Although they hail from vastly different parts of Canada, incoming Dal students Kayla Thomson of Kentville, N.S. and Anna Minarik of Edmonton share a lot in common.
They both grew up as eldest children, they excelled in science and related subjects in high school, and, now, they are both recipients of the Schulich Leader scholarship — one of the top awards of its kind in the country.
Only two Dal students are chosen to receive the award each year as part of the Canadian Schulich program, with $100,000 going to one incoming engineering student and $80,000 to one student entering a science, technology, or math program.
Launched in 2012, the Schulich program funds a total of 50 undergraduate scholarships for the most promising incoming science, technology, engineering and math students at top universities across the country annually.
Keeping busy, getting involved
Kayla, the recipient of this year’s engineering award, doesn’t hesitate when describing her first few weeks on campus.
“It’s been really busy,” she says, “but it’s also really fun. I love the campus.”
Not that Kayla is a stranger to being busy. As the eldest of four children with a single mom, she pitched in a lot around the house growing up and worked 30 hours a week throughout high school — all while maintaining top grades.
Kayla first got a feel for Dal in the summer of 2017 when she attended a math camp on campus. Liking what she found, she looked into potential programs and discovered that Dal is the only university in Nova Scotia with a full four-year engineering program.
When it came time to start preparing her Schulich Leader application, though, she couldn’t decide whether to apply for the engineering or science award.
Having discovered a natural aptitude for math, physics and chemistry in high school, she could apply those skills in either area. It was a presentation on wind farms and renewable energy she saw in senior year that helped tip the scales toward engineering.
“I got really interested in that and the things you can do with better sources of energy that are better for the environment,” she says.
Kayla got word from Dal that she was chosen for the Schulich engineering award during March Break this year. She also found out she’d be receiving $20,000 from Dal to put toward her studies.
“It feels like a lot of hard work paid off,” says Kayla, the first in her family to attend university.
As important as the financial support is for Kayla, she says she is also excited about the other benefits the Schulich Leader program provides such as connections to an alumni network across the country and the opportunity to volunteer with the foundation in the future.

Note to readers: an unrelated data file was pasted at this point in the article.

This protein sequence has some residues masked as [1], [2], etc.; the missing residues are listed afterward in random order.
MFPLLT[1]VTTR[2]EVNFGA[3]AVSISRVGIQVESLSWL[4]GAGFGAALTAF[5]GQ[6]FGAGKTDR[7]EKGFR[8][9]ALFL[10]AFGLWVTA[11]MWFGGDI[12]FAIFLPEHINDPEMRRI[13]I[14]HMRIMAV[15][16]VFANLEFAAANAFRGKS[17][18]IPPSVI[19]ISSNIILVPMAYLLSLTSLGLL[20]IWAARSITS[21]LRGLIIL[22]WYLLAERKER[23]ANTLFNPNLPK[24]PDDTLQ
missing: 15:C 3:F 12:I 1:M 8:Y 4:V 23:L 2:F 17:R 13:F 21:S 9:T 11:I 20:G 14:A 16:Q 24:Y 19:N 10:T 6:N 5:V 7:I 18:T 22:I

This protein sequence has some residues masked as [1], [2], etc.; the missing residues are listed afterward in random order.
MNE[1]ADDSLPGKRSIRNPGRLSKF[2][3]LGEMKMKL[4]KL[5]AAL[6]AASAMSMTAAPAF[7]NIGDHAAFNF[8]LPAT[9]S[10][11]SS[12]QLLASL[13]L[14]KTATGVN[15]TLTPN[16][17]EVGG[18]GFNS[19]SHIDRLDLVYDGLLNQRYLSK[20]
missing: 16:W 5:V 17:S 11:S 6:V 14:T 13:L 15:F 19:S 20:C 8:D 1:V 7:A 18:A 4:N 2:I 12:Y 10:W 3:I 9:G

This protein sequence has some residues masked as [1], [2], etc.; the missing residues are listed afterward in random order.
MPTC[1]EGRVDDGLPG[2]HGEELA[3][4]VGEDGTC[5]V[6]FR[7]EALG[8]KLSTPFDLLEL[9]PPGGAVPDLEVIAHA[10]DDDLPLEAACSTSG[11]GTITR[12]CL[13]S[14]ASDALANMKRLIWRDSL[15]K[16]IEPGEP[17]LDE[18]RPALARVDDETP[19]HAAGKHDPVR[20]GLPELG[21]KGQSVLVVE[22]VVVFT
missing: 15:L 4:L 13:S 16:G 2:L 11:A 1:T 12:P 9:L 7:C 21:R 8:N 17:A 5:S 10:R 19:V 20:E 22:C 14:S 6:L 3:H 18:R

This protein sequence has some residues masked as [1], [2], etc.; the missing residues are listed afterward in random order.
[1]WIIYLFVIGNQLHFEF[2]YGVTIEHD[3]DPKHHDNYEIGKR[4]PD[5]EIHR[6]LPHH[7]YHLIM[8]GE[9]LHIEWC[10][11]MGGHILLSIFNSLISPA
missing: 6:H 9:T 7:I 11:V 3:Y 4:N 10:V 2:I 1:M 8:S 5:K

And now that she is at Dal, she is also getting to know her engineering classmates.
“It’s so diverse. There are people from all around the world and it’s very friendly and family oriented,” she says. “We all communicate and offer to help each other out. It’s nice to know that everyone in the program is so supportive.”
Anna got her first job in a university lab while still in high school.
Science had always been her strongest and favourite subject and she’d planted a seed with her biathalon coach (who also happened to a prof at the University of Alberta) that she’d love to work in a lab someday.
When some extra grant money came his way, he offered her a position in his neuroscience lab during the summer of Grade 11 taking notes for a variety of experiments.
“I was very lucky to have that experience,” says Anna, who plans to study psychology and neuroscience at Dal. “I think it’s just fascinating how the brain works.”
While excellent grades and direct experience in a lab no doubt helped Anna land the Schulich scholarship, she also proved she has a lot to offer outside the classroom as well.
She ties her own motivation to volunteer with Girl Guides back to her own experience with the group as a young girl around the time her father — an avid mountain climber — passed away during an expedition in the Himalayas.
“Having that support from women who were older and in leadership positions and looking up to them really helped me through that time. I wanted to be that for another girl,” she says.
Anna also spent time coaching cross-country skiing, a love she’d developed during her younger years living Canmore in the middle of the mountains before her family moved to Edmonton.
She plans to stay active and feed her love of the outdoors here at Dal, too, joining the Dal Outdoors Society. She’s also keen to share her own excitement about science and help build enthusiasm for it among youth as part of the Let’s Talk Science program.
Anna's decision to come to Dal wasn’t simple. She was also offered a Schulich award much closer to home at the University of Alberta, an arrangement that would have allowed her to save more money and be closer to home. But it was actually her mom, who’d visited Halifax years before with her younger brother, who encouraged her to take the plunge and cross the country to Dal.
She is glad she did.
“Dalhousie is one of those universities that is just the perfect size,” she says. “It has what you need and there are opportunities, but it’s not huge and the professors really take care of you.”
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